Stanford women love programming, but will Silicon Valley love them back?

Efforts to break the tech industry’s 'boy club' image may be paying off: computer science is now the No. 1 major for women at Stanford University. 

Barry Gutierrez/AP/File
Girls Who Code national app contest winners Cassie Mahakian and Ashley Willis present their design at a school assembly in Colorado in 2014. Girls Who Code is part of a growing movement to make tech fields, including computer science, more welcome environments for female students and employees.

In 1985, nearly 40 percent of computer science degrees went to women, but that number has fallen ever since, to just 18 percent today.

Yesterday, Stanford University unveiled promising news: Computer science has overtaken biology as its female students' most popular major.

At Stanford’s southern California rival, Harvey Mudd College, computer science is the No. 2 major for female students. The field's growing popularity among women, despite the tech industry's "boys' club" reputation, is helped by organizations committed to closing the gender gap in science and technology, like Girls Who Code and Ada Developers Academy

Stanford women’s computing success may also owe something to the school's Silicon Valley environs, as well as its vibrant community for female majors, including student group linking current undergrads to alumae mentors in the industry.

Mentor support is key to changing a work culture still dominated by men, who make up nearly three quarters of the tech workforce, according to the National Center for Women and Information Technology.

Without female role models, eager young women may give up on the field, said University of Maryland’s Penny Rheingans. 

"If students struggle in class and have few peers and faculty that look like them, it’s easy for them to think, 'maybe I’m not supposed to be here, either,' " she told US News.

Part of the challenge is breaking into a culture of young, male grads who thrive off the coupling of intense, irregular hours and a cool-guy start-up atmosphere that resists being "bogged down in protocol" like human resources and sexual harassment reporting procedures.

But that can lead to an anything-goes atmosphere, said Julie Ann Horvath, a former GitHub developer, in an interview with the New York Times. "If there is no structure, that's actually more harmful to marginalized people," she said. "It's just unprofessional. Tech needs to grow up in a lot of ways."

Many women report finding tech an unwelcoming field plagued with sexual harassment, as Ellen Pao’s lawsuit against Silicon Valley venture capital firm Kleiner Perkins Caufield & Byers brought to light, although the judge ruled in favor of the firm.

Advocates for women’s colleges have long argued that all-female classes, along with intern opportunities, are the ideal incubator for women in science and programming.

But co-ed campuses are also waking up to the discrimination women face in tech fields: maleness alone makes a candidate twice as likely to be hired for a math-related job, according to the National Academy of Sciences.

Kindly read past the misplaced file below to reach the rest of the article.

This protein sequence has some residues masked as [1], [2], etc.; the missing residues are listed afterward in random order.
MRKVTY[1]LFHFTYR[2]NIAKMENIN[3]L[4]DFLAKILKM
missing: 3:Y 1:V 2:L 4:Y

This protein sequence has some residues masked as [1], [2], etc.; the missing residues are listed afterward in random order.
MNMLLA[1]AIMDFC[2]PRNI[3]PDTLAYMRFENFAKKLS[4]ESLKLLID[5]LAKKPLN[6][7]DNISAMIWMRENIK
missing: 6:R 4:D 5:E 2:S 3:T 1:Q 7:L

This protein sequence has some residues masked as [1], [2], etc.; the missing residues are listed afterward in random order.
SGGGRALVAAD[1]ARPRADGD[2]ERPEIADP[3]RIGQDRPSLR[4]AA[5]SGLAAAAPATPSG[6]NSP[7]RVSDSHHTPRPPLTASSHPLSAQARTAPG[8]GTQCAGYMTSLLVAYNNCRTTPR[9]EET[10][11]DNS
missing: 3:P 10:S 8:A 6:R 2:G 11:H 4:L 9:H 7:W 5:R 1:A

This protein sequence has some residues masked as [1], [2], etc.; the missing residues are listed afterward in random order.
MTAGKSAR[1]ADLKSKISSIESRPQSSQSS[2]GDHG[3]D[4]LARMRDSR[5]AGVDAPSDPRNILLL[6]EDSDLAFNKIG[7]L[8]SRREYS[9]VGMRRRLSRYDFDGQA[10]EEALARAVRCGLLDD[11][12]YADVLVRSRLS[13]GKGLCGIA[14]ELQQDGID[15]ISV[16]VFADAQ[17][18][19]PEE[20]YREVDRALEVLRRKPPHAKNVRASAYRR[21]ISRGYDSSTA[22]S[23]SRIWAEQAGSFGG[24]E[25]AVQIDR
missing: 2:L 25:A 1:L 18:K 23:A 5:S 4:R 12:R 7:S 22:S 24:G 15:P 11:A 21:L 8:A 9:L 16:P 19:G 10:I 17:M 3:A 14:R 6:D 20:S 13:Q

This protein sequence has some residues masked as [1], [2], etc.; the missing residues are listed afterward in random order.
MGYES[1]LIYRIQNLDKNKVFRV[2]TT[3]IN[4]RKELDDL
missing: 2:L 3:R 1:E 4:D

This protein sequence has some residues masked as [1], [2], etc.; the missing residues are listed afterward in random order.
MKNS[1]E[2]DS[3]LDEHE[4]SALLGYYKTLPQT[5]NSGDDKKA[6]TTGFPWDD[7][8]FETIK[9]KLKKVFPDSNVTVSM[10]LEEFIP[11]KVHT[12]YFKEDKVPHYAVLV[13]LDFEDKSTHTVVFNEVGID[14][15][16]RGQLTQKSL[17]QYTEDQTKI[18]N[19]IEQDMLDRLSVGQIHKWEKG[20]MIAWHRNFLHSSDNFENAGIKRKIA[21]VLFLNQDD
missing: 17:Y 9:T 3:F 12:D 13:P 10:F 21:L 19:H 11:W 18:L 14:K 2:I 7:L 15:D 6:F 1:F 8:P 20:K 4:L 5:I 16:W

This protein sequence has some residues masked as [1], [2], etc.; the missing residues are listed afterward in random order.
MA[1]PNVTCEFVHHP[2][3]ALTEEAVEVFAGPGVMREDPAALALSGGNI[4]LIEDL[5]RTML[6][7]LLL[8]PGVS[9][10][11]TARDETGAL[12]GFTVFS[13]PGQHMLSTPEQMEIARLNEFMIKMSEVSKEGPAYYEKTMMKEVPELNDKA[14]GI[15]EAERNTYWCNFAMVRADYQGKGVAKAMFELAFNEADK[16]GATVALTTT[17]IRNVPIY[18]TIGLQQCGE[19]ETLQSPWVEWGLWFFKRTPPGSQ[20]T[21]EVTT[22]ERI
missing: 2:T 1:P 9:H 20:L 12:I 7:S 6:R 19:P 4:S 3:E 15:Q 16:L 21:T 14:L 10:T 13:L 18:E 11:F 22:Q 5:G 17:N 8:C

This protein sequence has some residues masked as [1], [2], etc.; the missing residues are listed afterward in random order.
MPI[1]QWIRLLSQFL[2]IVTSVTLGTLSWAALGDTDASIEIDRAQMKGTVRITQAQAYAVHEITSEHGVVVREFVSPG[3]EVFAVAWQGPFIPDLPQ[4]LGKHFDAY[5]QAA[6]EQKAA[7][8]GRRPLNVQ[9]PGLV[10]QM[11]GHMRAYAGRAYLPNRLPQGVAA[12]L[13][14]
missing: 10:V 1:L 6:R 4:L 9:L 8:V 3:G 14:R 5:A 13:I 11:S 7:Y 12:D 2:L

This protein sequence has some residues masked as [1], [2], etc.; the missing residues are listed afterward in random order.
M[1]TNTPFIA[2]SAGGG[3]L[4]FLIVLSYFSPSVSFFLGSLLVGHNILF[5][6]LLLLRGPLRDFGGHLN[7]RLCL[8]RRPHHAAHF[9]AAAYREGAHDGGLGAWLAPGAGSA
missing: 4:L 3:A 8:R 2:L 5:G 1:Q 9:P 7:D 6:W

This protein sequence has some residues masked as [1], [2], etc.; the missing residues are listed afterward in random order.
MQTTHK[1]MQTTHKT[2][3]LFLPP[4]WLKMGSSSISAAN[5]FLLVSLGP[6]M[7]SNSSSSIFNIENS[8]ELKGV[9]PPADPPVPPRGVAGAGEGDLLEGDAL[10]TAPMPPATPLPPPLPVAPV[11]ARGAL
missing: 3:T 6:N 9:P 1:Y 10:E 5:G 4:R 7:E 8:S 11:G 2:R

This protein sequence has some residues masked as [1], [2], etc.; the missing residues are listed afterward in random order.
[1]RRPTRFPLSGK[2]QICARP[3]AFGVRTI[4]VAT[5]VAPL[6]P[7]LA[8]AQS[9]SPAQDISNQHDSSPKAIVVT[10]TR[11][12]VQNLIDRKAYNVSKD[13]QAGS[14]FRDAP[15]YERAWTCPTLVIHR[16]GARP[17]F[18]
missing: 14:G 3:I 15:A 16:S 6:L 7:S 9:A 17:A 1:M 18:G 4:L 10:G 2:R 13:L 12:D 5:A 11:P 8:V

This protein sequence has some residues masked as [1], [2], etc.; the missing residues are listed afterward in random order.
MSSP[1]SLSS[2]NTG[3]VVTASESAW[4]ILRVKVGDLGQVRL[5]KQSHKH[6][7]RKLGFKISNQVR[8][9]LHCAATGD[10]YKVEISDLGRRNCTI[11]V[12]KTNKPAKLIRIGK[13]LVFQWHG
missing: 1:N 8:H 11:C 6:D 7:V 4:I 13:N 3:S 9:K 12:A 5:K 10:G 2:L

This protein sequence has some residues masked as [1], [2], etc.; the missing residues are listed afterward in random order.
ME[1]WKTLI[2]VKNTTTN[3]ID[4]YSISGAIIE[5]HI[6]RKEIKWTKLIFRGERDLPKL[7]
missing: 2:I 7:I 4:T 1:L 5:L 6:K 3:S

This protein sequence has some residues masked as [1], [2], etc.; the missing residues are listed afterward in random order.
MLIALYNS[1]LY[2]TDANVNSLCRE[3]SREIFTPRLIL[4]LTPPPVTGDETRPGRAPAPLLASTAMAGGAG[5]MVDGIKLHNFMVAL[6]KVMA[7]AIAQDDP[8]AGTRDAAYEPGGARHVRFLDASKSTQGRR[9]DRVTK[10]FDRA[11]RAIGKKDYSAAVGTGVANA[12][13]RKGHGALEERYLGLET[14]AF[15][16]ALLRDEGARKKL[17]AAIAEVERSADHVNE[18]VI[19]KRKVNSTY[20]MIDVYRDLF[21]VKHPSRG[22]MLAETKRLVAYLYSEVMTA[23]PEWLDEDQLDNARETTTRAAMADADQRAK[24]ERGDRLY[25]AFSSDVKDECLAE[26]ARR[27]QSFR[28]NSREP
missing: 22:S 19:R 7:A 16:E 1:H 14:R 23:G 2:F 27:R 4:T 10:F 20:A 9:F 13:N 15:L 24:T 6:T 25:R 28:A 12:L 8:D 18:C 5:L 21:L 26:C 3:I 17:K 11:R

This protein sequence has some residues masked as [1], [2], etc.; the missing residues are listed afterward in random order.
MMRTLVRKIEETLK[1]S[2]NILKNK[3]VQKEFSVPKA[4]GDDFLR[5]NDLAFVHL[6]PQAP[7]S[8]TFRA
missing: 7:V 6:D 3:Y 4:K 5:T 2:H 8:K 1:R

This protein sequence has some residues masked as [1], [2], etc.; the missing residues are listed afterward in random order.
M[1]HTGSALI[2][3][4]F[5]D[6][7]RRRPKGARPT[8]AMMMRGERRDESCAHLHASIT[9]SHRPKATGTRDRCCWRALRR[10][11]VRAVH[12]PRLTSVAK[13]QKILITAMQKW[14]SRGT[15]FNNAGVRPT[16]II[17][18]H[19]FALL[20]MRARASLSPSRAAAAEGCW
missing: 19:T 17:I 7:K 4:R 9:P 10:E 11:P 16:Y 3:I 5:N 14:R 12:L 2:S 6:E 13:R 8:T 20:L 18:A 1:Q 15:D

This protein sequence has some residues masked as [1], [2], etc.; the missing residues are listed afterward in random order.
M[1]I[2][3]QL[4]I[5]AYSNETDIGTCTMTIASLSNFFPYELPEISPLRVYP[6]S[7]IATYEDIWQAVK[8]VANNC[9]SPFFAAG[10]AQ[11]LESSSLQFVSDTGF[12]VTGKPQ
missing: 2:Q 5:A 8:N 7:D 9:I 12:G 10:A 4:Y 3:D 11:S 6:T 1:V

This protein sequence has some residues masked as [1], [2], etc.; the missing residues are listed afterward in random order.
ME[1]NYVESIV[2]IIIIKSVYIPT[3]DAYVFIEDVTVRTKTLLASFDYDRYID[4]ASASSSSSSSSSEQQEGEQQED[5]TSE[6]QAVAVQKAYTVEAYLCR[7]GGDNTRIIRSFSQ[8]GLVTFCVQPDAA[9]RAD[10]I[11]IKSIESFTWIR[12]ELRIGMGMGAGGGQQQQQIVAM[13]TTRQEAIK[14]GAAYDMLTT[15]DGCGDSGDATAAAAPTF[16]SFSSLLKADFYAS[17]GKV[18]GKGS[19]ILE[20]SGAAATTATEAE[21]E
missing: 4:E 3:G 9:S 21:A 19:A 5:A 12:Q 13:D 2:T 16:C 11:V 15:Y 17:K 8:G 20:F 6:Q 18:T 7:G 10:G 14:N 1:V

Recently, engineering major Jared Mauldin inspired outrage that quickly turned to adoration when he penned an op-ed in the Eastern Washington University newspaper which began: 

To the women in my engineering classes: While it is my intention in every other interaction I share with you to treat you as my peer, let me deviate from that to say that you and I are in fact unequal.

Those who read further saw Mr. Mauldin’s message take an unexpected turn, as he began reeling off examples of the bias female scientists face, from elementary classrooms to the day they become a "diversity hire" at a high-tech company. He concludes

When I experience success the assumption of others will be that I earned it. So, you and I cannot be equal. You have already conquered far more to be in this field than I will ever face.

You've read  of  free articles. Subscribe to continue.

Dear Reader,

About a year ago, I happened upon this statement about the Monitor in the Harvard Business Review – under the charming heading of “do things that don’t interest you”:

“Many things that end up” being meaningful, writes social scientist Joseph Grenny, “have come from conference workshops, articles, or online videos that began as a chore and ended with an insight. My work in Kenya, for example, was heavily influenced by a Christian Science Monitor article I had forced myself to read 10 years earlier. Sometimes, we call things ‘boring’ simply because they lie outside the box we are currently in.”

If you were to come up with a punchline to a joke about the Monitor, that would probably be it. We’re seen as being global, fair, insightful, and perhaps a bit too earnest. We’re the bran muffin of journalism.

But you know what? We change lives. And I’m going to argue that we change lives precisely because we force open that too-small box that most human beings think they live in.

The Monitor is a peculiar little publication that’s hard for the world to figure out. We’re run by a church, but we’re not only for church members and we’re not about converting people. We’re known as being fair even as the world becomes as polarized as at any time since the newspaper’s founding in 1908.

We have a mission beyond circulation, we want to bridge divides. We’re about kicking down the door of thought everywhere and saying, “You are bigger and more capable than you realize. And we can prove it.”

If you’re looking for bran muffin journalism, you can subscribe to the Monitor for $15. You’ll get the Monitor Weekly magazine, the Monitor Daily email, and unlimited access to CSMonitor.com.